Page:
Aussies in NBA: Bogut on the dirty stigma and the Aussie sporting mindset

Is Andrew Bogut a dirty player?

I’ll admit it is a little unfair to rehash this topic right now, although the past seven days have shown that there is never a right or wrong time to engage discussion. At a time when every token Australian is trying to define what it means to be just that, generalisations are the flavour of the month. So what about that perception which has been held by the NBA community about Australians in the NBA for the longest time?

Matthew Dellavedova topped an anonymous poll last year and was given the inauspicious label of being the dirtiest player in basketball. Bogut wasn’t far behind him, placing third in the poll. Stuck between the two was New Zealand’s Steven Adams. Three Australasian players were (and still likely are) considered the dirtiest names in basketball. This cannot be a coincidence, right?

In a wide-ranging sit down with Bogut, we discussed the subject and asked him why players from this area of the world are often perceived as being dirty within the NBA. (For full disclosure, we spoke to Bogut before his trade to the Philadelphia 76ers)

“It is what it is,” Bogut told The Pick and Roll. “Professional athletes who are playing 82 games, the guys don’t want to get hit in this league and that’s just the way it is.

“You never want to take a guy out and put him out for months or weeks or give him a career-ending injury. But at the same time, I think we play a physical style. We’re not afraid to throw an elbow back, set a hard screen or box someone out hard.”

It’s that physical style which has become a beacon for criticism, with Dellavedova especially during his deep playoff runs with the Cleveland Cavaliers.

“In Australia, you are taught one way to play and that’s go in hard and get the loose ball,” Dellavedova told the Herald Sun last year. “The first one on the floor and the person that goes in hardest wins the ball and doesn’t get hurt.”

If you grew up around Australian sporting clubrooms that sentiment will likely sound familiar. Based on my experiences, it’s essentially page one of our sporting bible, but it’s also what got Delly into trouble during the 2015 Eastern Conference Finals. Two incidents, against Kyle Korver and Al Horford respectively, were the catalyst for criticism. Warren conducted a deep dive into the topic last year, and I will leave you to check that out.

Bogut had this to say on Dellavedova’s relentless play.

“I think this all started with Delly in the playoffs two years ago where he was taking guys out on box outs. Doing what you’re supposed to do.

“He ends up diving on a loose ball with Kyle Korver. Arguably, you could have said that Korver should have been on the floor first and he wouldn’t have got hurt. But Delly’s instinct is to always dive on the ball and that’s kind of where this whole thing started with all these international guys.”

Bogut’s last comment about instincts is something that bears exploring. Dellavedova’s instinct are to dive on the floor and collect every loose ball. Bogut’s basketball instincts tell him to use his incredible size to box out opponents and emphasise collection of the basketball. To each, it appears these actions are ingrained as selfless winning plays, or to borrow a term from football parlance, the one-percenters needed to secure victory.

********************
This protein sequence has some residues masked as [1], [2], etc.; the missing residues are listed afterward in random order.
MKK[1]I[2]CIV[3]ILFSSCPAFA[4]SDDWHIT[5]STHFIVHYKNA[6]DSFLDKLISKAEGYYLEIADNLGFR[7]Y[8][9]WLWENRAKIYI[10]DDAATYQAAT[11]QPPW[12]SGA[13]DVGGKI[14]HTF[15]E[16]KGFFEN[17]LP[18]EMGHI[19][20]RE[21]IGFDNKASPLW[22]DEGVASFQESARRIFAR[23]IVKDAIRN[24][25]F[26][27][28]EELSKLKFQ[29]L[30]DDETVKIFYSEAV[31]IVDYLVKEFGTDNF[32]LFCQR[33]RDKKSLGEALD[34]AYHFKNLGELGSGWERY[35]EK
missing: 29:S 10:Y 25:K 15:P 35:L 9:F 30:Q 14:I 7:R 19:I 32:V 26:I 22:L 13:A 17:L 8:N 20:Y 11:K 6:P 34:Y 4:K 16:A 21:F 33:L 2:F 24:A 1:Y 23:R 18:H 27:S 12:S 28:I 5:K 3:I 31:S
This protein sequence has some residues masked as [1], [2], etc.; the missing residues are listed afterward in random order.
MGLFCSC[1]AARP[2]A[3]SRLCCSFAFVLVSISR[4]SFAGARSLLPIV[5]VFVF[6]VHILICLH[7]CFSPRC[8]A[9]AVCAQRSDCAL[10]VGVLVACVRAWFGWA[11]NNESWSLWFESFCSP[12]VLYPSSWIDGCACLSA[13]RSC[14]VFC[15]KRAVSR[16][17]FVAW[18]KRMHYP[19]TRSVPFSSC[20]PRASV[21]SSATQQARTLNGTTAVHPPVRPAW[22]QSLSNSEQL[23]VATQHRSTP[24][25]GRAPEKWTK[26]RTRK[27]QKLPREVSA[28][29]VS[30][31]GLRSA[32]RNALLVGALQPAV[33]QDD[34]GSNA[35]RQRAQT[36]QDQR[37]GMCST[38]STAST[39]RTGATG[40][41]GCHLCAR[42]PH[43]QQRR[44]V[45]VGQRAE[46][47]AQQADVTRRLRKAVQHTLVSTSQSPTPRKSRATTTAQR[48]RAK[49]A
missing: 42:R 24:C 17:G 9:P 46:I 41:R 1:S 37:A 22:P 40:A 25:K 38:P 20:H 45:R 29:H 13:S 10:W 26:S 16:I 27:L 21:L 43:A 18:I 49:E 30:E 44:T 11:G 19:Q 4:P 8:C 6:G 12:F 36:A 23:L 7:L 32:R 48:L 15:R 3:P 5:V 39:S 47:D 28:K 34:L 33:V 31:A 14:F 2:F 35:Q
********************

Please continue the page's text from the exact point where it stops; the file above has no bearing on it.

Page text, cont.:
So if an action is so instinctively natural that it comes without thought, can it be dirty?

“There are a bunch of American guys who do the same stuff,” Bogut noted. “There are a bunch of American guys who do dirtier stuff than [Dellavedova’s plays during the 2015 ECF]. It’s just that stigma that we have.

“I really don’t care about it too much, I don’t think Delly does and if you ask Steven Adams and those type of guys, I don’t really think they’d give a s**t too much.”

There is the money quote, that trademark defiance from Bogut. He didn’t mention names and truth be told, there was probably no need to. When speaking to Bogut you get the sense that opinions and actions of others are synonymous with the irrelevant. All that matters are the 48 minutes of basketball in question, and maximising winning plays through hard work.

“At the end of my career, chances are I’m not going to be having dinner with many of these guys on a regular basis so I really don’t care. It is what it is.

“You go out there to compete. You still have good friends in the league but at the same time, most of the guys you play against you’re not going to be best friends with.”

Bogut has previously mentioned he doesn’t care what other people in the Association think about him, the resistance is nothing new. That’s not to say he doesn’t pay attention to what to the NBA community think out loud.

“I’ve always said that if you come out of a game and someone’s pissed off at you, or says this or that, that you have probably done your job.

“If they come out of a game where they say you’re a great bloke and they’d love to have dinner with you, then you probably haven’t done your job.”

Some might say that is the quintessential Australian sporting mindset on display. Do your job, do it well, stay true to those on your side and to hell with the consequences. Heck, I might even agree with that. But there I go generalising again and let’s not go there. Get well soon, Andrew.

2 Responses

  1. Gary Lambe says:

    Not only does Bogut have a great basketball IQ, he has a good actual IQ. He’s given some of the best interview replies in the league, IMO.

    • Ben Mallis says:

      Spot on, Gary. Bogut was a great interview – engaging and his honesty is refreshing. Very smart and self aware

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